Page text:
North American apple harvesting began at Jamestown in 1607. They brought with them seeds and cuttings from Europe, while the original varieties planted were not all suited for cultivation in the New World, their seeds began to produce all new varieties of American apples. Many of these apples were bitter, unlike the sweet varieties we enjoy today, but they had an important purpose, cider.
Cider became popular beverage in England in the wake of the Norman Conquest in 1066, after new apple varieties were introduced from France. The New World settlers brought their taste for cider with them. Many colonists grew apples, and due to sanitation concerns, they often served a fermented cider at meals instead of water, including a diluted cider for the children. Due to cider popularity that it was sometimes used to pay salaries, Virginian statesman William Fitzhugh once remarked that the cider produced from his orchard of 2,500 trees was more valuable than 15,000 pounds of tobacco.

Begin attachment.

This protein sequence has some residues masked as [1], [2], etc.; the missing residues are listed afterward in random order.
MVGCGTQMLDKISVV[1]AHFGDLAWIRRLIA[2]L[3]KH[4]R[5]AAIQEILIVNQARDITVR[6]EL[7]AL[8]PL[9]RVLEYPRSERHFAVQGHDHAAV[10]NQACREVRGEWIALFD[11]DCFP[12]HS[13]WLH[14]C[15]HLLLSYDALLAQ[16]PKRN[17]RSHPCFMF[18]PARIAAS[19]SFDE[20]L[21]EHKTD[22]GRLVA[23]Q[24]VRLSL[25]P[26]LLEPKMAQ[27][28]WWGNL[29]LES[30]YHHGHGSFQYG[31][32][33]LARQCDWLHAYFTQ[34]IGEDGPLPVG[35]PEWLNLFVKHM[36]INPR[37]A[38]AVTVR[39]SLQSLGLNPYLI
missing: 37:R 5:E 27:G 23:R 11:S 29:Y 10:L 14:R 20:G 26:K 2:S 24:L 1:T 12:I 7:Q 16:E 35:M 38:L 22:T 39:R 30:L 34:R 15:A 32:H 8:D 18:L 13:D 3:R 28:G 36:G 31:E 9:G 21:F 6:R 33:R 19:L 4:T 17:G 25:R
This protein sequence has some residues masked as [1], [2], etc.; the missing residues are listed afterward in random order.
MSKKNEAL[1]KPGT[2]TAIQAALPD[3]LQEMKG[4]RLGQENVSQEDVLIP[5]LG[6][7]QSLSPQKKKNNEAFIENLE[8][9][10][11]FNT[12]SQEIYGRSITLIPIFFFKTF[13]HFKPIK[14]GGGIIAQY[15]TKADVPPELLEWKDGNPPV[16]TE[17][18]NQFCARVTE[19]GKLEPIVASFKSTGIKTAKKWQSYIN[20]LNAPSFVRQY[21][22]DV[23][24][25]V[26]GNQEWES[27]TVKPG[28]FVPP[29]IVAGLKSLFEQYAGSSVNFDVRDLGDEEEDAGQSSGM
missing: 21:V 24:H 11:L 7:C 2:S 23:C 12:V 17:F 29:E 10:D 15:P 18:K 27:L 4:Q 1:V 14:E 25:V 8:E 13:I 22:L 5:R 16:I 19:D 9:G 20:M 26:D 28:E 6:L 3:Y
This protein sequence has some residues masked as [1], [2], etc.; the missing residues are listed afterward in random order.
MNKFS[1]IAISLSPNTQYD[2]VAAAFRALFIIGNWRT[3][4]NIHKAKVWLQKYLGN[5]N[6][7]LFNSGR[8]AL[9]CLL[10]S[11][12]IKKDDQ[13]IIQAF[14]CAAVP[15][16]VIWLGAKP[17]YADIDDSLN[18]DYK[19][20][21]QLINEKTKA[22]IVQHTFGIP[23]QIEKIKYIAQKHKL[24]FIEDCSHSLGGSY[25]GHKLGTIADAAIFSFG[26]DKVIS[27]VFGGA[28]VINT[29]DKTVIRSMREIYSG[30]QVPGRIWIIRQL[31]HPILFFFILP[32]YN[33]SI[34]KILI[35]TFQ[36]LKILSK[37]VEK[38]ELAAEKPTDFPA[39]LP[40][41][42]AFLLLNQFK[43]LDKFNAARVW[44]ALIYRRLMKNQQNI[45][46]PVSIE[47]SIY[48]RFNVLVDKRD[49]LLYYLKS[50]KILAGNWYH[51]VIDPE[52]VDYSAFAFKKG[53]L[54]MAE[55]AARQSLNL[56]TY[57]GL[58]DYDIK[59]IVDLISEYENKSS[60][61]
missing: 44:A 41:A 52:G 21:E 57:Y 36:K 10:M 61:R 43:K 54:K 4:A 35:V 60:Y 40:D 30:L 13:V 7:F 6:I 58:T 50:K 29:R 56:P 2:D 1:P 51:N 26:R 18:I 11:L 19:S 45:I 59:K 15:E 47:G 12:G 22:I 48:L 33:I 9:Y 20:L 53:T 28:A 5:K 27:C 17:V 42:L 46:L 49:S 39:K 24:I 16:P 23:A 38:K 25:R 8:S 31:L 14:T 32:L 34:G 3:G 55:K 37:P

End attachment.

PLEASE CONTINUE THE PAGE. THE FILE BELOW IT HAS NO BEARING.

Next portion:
Research Source: History Online
Nice twist on the combo of pork chops and applesauce.
Apple Pie Pork Chops
Recipe by Christine Lamb (Christine’s Pantry), 2015
4 pork chops
salt and pepper, to taste
1/4 cup vegetable oil
1 (21 oz.) can apple pie filling
1/2 cup water
Heat oil in skillet over medium high heat. Season both sides of chops with salt and pepper. Add pork chops to hot skillet, cook 4 to 5 minutes per side, or until no pink remains in chops.
Meanwhile: In a saucepan over medium low heat, add apple pie filling and water, gently stir. Heat through.
Serve with sauce spooned over the top of chops. Enjoy!